A few surprises and some good sense in a new report on growing the cultural and creative industries. The picture it paints is recognisable:
“The majority of enterprises in the creative industries are micro businesses (95%) – businesses that employ fewer than 10 people.”
“With an average number of 3.3 employees, many creative enterprises consist of a core team with freelancers contracted to provide specific skills, services, and products where needed.”
“Creative enterprises were most likely to attribute their turnover growth to:
* Focusing on brand and profile (44%)
* Building a larger client/customer base (44%)”.
The report directly addresses Brexit, recommending a review of how European Structural Funds have benefited the sector so that its domestic replacement is properly scoped. The recommendation for continued involvement in EU sectoral programmes (Creative Europe, Erasmus+, H2020) will also need a significant financial commitment for UK organisations to ‘pay their way’. Hopefully the delivery will be through the devolved Parliaments who have the policy frameworks and delivery mechanisms, but the money comes from the money returned to UK Government by the EU.
Tackling the UK’s infamous centralist politics and institutions will also be important. EU funding played a key role in tackling sectoral London-centrism and the hoarding of investment in the South East of England, so many of us will be hoping to see some commitment to maintaining this decentralising approach.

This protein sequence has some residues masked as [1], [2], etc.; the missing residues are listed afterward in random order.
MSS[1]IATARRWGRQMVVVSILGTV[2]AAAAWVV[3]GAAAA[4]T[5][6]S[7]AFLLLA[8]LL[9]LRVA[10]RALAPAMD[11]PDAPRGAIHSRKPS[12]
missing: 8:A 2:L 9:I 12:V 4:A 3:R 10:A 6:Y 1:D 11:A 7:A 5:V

The report’s recommendations about creative subjects in education is welcome given the dire impact of their elimination in the curriculum, particularly acute in England. This will also address the increasing concern over middle class domination of parts fo the sector. I would also have liked to see some reference to libraries, access to knowledge exchange and non-formal education, both as part of the sector, and as contributing to growth and opportunity.
What surprised me were the survey results concerning growth:
“-81% of creative enterprises aim to grow, according to their own measures of growth, over the next three years. -19% of creative enterprises do not intend to grow further.
Previous Drew Wylie research in this terrain has found quite a prevalent ambivalence about growth in many creative micro-businesses and SMEs. The operators were nervous about taking on business responsibilities when their raison d’être was creative production. This difference in finding is partially because ‘the Fed’ have usefully come up with a more sophisticated take on what constitutes growth. But may also reflect increasing ambition. The report can be found here: https://www.creativeindustriesfederation.com/…/Creative%20I…